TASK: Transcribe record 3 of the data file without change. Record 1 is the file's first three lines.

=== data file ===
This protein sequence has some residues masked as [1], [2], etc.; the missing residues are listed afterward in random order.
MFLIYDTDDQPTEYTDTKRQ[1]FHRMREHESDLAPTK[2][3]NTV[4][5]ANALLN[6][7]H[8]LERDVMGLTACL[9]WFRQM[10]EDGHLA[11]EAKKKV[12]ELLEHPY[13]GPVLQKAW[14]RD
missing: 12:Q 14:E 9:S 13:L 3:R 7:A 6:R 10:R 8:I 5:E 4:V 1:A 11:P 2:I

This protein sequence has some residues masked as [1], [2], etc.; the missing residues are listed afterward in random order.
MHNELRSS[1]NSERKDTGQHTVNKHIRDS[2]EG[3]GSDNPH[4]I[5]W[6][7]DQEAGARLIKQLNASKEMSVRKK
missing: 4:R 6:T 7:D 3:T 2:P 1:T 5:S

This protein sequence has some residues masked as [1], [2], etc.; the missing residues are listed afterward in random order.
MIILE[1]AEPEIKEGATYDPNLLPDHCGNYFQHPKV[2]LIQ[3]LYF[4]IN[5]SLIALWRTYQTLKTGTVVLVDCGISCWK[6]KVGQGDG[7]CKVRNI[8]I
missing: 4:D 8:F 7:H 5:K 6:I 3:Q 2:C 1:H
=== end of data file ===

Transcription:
This protein sequence has some residues masked as [1], [2], etc.; the missing residues are listed afterward in random order.
MIILE[1]AEPEIKEGATYDPNLLPDHCGNYFQHPKV[2]LIQ[3]LYF[4]IN[5]SLIALWRTYQTLKTGTVVLVDCGISCWK[6]KVGQGDG[7]CKVRNI[8]I
missing: 4:D 8:F 7:H 5:K 6:I 3:Q 2:C 1:H